Georgieboy M (es) wrote: Chinese rom com that depicts the situation of the smokers, with some good performances and an intelligent script with a little of social critic against the people who smoke. Definitely a must watch.
Walter M (au) wrote: Even with an obvious conclusion, "Yella" is still a compelling movie, simply told, with a quietly strong performance from Nina Hoss as the title character, a young woman seeking to make a new start for herself in Hannover. First, she returns to her hometown for a night to get a change of clothes and to tell her father(Christian Redl) that she got a job and a place to stay. But the past will not leave her alone in the person of Ben(Hinnerk Schonemann), her very estanged husband and a failed businessman, who follows her around before offering her a ride to the train station the following morning. Seeing no harm, wishing to be polite and get it over with, Yella accepts. That turns out to be a huge mistake as he berates her, does not let her get out of the car and even tries to kill them both by driving over the side of a bridge. She survives to go to Hannover, a journey that will encapsulate all the fears and hopes of her new life.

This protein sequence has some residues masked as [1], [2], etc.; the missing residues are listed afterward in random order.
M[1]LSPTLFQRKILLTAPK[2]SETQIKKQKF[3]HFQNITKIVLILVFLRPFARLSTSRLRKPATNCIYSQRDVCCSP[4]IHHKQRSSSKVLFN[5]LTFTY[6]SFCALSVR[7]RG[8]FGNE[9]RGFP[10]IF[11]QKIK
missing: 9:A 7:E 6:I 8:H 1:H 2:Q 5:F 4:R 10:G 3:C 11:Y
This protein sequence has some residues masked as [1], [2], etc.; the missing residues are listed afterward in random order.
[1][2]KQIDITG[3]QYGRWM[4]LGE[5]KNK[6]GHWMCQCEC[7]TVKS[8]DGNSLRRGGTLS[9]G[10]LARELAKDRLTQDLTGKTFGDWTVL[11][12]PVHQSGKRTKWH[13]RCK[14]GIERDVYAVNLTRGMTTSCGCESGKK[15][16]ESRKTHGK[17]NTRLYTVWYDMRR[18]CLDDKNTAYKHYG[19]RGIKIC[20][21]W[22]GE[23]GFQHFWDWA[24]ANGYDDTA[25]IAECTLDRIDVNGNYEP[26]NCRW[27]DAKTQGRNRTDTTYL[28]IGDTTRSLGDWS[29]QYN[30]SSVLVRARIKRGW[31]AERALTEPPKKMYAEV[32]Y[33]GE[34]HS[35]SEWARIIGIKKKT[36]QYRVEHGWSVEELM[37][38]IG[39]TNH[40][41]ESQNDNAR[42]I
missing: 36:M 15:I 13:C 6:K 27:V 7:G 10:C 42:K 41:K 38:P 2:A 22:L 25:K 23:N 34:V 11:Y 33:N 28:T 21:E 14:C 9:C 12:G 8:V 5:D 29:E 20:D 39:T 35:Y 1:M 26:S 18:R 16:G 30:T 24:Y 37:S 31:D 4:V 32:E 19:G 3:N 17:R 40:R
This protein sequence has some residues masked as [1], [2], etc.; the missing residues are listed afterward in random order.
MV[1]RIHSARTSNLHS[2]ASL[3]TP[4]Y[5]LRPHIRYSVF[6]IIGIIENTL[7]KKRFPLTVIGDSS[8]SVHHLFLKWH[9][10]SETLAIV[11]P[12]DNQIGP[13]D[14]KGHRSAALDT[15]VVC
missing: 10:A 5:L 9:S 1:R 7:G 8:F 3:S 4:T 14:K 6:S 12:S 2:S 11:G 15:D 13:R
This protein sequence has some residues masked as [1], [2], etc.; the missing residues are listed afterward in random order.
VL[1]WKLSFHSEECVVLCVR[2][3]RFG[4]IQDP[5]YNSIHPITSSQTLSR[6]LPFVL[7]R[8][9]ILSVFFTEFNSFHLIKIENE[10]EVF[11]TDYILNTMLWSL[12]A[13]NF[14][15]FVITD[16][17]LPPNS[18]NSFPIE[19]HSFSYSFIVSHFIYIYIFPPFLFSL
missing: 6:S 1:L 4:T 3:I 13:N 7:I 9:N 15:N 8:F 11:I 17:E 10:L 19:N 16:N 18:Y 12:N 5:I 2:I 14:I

Jake S (au) wrote: This is a truly unsettling, infinitely creepy documentary that will be hard to get out of your head.
Wayne K (it) wrote: Dancer In The Dark is a seriously weird film. Starting off with a lot of promise, with its raw, documentary-like feel and sensitive performance from Bjrk, the movie quickly shows it true colours, literally and figuratively, and what follows is 2+ hours of crushing tedium, bland dialogue and maudlin monotony. It appears that it's only way to move its audience is to be as unashamedly downtrodden and bleak as possible, with no space for levity or light relief, and as a result is simply depressingly. Several parts are entirely predicated on characters being curiously incapable of providing basic explanations, and often logic and common sense are cast aside completely. I liked very few parts of it, was bored by most, and outright hated others. I will commend it on being unique however, in that I've never previously witnessed spontaneous musical numbers popping up in a film about a soft-spoken Czechoslovakian immigrant with a heredity eye condition. There's a first time for everything I guess.